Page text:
Opinion: Spring arrives with a flurry of slurry and a bevy of birdlife
Spring is springing. But how do I know? Is it the snowdrops stirring, daffodils dancing or weeds awakening? No, it's because of the slurry hurry. And other poopy stuff!
The majority of farmers were permitted to spread fertiliser from either January 12 or 15 and, in the blink of an eye, faded pastures were covered wall to wall with a heavy brown underlay of slurry, the hope being that this will quickly give way to deep-pile carpets of lush green grass.
The picture that comes to mind is Formula 1 cars on the starting grid, with the drivers fidgeting and gunning their engines, stealing surreptitious glances at the opposition.
I actually wonder if some farmers load their tanks the night before the closed period ends - and even go to bed in their overalls - so they can get out spreading as early as is humanly possible, or at least neighbourly acceptable.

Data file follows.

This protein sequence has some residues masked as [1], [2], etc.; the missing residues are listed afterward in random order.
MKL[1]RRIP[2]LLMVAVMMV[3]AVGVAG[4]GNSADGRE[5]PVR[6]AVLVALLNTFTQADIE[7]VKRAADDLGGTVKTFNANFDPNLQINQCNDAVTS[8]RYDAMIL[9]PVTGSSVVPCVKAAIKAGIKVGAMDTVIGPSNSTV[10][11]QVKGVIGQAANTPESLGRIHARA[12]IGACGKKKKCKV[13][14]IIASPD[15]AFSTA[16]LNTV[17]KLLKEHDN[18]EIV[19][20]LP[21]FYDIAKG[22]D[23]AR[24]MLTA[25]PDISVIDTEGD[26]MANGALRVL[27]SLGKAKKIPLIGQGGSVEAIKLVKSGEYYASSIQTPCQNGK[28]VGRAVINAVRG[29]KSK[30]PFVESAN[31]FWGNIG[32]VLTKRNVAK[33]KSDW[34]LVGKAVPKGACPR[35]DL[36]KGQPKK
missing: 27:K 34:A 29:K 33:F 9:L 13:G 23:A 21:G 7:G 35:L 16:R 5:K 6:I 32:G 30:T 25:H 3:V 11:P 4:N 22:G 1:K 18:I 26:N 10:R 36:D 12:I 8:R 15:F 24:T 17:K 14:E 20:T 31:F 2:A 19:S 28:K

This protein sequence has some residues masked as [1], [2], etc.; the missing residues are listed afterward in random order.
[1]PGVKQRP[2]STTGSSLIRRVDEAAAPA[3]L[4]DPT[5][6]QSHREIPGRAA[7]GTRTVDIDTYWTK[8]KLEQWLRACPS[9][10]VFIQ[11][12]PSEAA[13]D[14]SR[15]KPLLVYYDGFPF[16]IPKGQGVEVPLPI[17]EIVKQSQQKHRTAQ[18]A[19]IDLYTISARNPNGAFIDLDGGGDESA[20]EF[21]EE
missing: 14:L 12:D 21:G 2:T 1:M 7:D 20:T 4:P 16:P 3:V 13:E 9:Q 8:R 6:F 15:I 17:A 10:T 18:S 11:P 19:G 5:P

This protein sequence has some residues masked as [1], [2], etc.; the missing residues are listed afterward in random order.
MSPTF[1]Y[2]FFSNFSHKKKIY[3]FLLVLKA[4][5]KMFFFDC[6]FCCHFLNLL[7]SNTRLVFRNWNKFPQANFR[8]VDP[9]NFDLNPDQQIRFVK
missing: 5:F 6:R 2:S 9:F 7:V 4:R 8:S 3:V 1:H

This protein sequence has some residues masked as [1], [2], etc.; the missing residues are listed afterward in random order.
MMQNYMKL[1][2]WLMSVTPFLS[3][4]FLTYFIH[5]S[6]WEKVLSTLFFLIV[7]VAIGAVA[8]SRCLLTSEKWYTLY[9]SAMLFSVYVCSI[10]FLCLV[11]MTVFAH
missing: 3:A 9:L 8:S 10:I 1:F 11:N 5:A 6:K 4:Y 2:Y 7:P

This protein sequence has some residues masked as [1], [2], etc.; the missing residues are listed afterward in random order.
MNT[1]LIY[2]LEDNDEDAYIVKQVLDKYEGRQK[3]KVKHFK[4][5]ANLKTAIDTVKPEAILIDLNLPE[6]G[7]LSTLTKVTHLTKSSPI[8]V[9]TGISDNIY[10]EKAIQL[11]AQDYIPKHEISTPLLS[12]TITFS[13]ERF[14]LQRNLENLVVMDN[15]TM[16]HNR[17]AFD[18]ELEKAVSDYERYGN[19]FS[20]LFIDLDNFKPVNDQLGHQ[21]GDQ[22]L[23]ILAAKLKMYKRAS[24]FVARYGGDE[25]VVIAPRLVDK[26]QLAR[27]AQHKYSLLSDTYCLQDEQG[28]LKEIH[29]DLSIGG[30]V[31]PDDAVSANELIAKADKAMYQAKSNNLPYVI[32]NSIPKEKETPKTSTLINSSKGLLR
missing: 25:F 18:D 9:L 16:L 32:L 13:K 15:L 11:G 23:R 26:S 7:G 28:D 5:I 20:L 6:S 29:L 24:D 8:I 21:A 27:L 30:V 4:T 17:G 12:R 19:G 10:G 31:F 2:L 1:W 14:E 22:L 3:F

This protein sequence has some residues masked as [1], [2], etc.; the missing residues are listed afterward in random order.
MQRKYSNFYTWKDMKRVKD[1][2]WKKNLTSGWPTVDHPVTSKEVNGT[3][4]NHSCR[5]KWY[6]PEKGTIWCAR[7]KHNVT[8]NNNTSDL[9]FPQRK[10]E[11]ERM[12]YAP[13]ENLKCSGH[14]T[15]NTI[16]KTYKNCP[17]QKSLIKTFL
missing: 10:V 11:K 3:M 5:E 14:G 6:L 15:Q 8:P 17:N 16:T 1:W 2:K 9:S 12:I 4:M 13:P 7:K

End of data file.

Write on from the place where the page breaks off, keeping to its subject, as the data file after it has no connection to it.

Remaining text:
Of course, one of the best signs of spring is the strengthening of the dawn chorus, as birds either defend a breeding territory or try to attract a mate.
This has been happening over the past few weeks and it brings a welcome sense of freshness, energy and hope to the new day.
I'll leave talk about birdsong to those more talented in such matters and move instead to what comes out birds' other end.
Local birdwatching circles have been aflutter recently with news that a small flock of waxwings have been spotted eating berries on the mountain ash trees opposite the Killeshin Hotel in Portlaoise.